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Passive Matrix OLED (PMOLED): introduction and basics

OLEDs are made from carbon based (organic) materials that emit light when electricity is applied. OLED displays feature bright images, fast response time and wide viewing angles. They are also very efficient. If you want to learn more about OLEDs, read our introduction to OLEDs.

PMOLED: Passive Matrix OLED

PMOLED stands for Passive-Matrix OLED, which relates to the way you control (or drive) the display. A PMOLED display uses a simple control scheme in which you control each row (or line) in the display sequentially (one at a time). PMOLED electronics do not contain a storage capacitor and so the pixels in each line are actually off most of the time. To compensate for this you need to use more voltage to make them brighter. If you have 10 lines, for example, you have to make the one line that is on 10 times as bright (the real number is less then 10, but that's the general idea).

Univision UG - 3264GMCAT01A PMOLED panel by Univision
So while PMOLEDs are easy (and cheap) to fabricate, they are not efficient and the OLED materials suffer from lower lifetime (due to the high voltage needed). PMOLED displays are also restricted in resolution and size (the more lines you have, the more voltage you have to use).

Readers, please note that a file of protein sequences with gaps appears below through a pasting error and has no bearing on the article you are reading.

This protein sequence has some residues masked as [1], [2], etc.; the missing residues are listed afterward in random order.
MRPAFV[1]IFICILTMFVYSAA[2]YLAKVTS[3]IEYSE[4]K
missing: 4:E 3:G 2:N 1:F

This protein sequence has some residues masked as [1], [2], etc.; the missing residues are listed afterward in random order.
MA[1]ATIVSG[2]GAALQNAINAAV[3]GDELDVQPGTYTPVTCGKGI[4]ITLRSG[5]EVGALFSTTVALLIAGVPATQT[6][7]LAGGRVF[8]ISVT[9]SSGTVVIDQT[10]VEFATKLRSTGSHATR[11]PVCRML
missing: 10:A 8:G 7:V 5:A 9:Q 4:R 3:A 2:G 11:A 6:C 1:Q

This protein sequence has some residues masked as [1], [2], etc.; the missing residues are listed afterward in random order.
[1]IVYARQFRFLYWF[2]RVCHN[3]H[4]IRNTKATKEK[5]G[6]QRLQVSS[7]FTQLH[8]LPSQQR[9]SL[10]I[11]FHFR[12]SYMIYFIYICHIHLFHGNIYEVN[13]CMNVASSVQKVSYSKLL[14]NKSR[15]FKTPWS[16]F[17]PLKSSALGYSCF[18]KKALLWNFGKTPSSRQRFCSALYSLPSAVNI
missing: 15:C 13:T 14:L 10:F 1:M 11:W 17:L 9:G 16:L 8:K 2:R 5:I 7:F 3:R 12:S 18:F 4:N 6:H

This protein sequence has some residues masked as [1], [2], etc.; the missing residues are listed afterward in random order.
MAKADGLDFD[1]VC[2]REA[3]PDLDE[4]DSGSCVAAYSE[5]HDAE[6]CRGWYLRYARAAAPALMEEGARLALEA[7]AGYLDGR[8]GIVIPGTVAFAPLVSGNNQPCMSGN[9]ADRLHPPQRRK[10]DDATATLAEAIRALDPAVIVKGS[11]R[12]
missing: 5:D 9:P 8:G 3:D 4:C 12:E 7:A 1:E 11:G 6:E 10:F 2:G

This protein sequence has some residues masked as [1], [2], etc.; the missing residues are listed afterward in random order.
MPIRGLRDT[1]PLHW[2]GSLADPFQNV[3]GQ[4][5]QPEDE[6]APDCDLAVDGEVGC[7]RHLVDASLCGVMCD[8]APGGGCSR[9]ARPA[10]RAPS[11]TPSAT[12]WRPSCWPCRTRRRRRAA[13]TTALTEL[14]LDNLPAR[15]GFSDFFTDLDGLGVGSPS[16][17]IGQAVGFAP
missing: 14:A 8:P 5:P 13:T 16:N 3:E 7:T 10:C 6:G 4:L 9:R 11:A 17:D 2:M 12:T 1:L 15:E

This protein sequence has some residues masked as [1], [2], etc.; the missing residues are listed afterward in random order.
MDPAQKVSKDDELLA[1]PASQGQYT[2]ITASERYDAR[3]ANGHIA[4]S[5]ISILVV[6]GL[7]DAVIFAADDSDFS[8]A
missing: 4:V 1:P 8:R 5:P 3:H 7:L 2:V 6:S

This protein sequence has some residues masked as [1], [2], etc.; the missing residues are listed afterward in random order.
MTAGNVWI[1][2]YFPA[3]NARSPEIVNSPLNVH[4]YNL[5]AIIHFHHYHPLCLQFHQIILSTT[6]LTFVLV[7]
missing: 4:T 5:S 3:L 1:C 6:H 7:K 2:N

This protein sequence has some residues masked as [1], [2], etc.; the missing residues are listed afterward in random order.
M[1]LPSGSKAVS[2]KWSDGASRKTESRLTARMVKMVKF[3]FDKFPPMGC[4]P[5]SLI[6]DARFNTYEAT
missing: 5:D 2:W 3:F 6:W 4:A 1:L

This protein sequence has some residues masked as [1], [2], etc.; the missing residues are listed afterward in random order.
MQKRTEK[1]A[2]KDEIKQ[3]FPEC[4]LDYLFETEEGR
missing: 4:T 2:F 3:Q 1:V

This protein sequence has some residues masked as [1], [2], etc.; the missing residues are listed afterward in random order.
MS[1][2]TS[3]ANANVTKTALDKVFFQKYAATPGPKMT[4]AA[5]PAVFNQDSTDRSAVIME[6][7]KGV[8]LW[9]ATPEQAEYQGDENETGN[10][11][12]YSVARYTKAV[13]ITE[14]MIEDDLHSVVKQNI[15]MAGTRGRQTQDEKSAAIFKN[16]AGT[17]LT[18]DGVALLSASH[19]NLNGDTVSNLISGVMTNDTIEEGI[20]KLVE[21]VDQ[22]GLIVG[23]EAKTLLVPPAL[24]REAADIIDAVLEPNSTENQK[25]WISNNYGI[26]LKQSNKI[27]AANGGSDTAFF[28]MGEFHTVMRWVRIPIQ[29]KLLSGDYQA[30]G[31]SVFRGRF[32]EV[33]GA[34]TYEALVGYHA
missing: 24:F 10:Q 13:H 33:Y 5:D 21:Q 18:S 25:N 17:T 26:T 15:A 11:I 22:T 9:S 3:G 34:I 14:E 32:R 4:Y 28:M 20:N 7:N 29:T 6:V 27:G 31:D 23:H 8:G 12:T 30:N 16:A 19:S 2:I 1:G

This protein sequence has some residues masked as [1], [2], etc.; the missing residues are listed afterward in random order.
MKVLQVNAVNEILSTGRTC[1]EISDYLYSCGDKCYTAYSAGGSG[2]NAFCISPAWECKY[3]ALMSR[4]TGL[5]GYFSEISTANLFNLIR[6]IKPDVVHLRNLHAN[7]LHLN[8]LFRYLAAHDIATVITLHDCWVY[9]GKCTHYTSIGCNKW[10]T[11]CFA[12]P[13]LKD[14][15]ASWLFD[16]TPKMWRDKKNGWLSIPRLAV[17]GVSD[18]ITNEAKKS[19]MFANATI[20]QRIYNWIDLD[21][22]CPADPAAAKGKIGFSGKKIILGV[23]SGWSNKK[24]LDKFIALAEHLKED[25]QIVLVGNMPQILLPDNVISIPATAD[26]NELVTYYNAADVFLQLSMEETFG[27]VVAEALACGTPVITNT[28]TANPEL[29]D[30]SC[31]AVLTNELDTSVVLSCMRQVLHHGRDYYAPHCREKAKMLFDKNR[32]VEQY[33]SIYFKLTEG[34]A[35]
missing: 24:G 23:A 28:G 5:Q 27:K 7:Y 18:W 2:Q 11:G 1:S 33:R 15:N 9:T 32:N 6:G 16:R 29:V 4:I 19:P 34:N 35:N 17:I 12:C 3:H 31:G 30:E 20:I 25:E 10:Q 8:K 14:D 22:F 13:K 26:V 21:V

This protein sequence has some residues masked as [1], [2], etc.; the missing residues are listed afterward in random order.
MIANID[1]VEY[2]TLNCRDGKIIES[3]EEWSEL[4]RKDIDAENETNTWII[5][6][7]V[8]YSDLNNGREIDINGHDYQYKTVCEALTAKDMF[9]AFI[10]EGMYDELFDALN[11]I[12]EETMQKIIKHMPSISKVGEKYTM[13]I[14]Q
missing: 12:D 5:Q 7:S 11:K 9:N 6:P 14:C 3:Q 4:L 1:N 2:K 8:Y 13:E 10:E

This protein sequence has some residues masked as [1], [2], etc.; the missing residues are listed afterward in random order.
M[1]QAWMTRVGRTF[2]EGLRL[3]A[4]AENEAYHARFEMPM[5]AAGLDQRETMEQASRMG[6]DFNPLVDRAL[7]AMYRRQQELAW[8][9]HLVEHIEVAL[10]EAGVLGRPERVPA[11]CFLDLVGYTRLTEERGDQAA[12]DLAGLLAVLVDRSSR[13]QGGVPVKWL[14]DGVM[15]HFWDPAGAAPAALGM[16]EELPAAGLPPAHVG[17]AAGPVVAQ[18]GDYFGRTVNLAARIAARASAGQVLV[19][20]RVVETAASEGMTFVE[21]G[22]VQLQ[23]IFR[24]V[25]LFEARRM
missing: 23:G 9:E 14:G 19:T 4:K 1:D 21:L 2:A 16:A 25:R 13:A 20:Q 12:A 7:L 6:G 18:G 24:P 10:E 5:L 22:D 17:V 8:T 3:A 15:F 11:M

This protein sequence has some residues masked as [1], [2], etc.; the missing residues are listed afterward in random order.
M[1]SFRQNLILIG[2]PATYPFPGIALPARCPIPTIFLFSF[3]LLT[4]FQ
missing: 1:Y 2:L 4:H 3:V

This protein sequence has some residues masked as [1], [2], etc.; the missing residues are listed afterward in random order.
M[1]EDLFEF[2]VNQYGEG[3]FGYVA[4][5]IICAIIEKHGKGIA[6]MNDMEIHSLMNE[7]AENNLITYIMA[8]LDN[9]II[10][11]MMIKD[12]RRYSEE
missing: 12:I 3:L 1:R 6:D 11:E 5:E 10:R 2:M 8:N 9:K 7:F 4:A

Adamond ZK1 image

PMOLED displays are usually small (up to 3" typically) and are used to display character data or small icons: they are being used in MP3 players, mobile phone sub displays, etc.

SonyEricsson LiveView photoSonyEricsson LiveView with a 1.3-inch PMOLED


The other kind of OLED displays is called AMOLED (or Active-Matrix OLED). AMOLED use a TFT that contains a storage capacitor which maintains the line pixels lit all the time (even though just one line is changed each time). AMOLEDs consume less power than PMOLEDs, have faster refresh rates and allows to build larger display with higher resolutions. AMOLEDs are also more complicated and expensive to fabricate.

Nokia N8 photoA Nokia N8 with a 3.5-inch AMOLED

AMOLEDs today are being used as displays for smartphones, digital cameras and other gadgets - and are also starting to appear in OLED TVs.

The PMOLED market

PMOLEDs are being made by several companies today. The largest are RiTdisplay, Pioneer, TDK and Visionox. The market size in 2009 was around $290 million - and was actually down from 2008 as phone makers have stopped using sub-displays (because they were popular mainly for clamshell phones).

The future of PMOLED displays

One of the great features of OLED displays is that they can be made transparent and flexible.  In May 2011 TDK started to mass produce transparent PMOLED displays for mobile phones and other applications. TDK's transparent panels offer 320x240 with 50% transmittance and are 2" in size. Lenovo's S-800 is the first phone to use these panels. 

TDK Transparent PMOLED prototype photo [Ceatec]TDK transparent PMOLED

TDK has also been showing 3.5" (256x64) flexible panels - which are only 3mm thick (shown below). These come in two variants, color and monochrome, and TDK plan to start mass producing those towards the end of 2011.

TDK Flexible PMOLED prototype photo [Ceatec]TDK flexible PMOLED

Further reading

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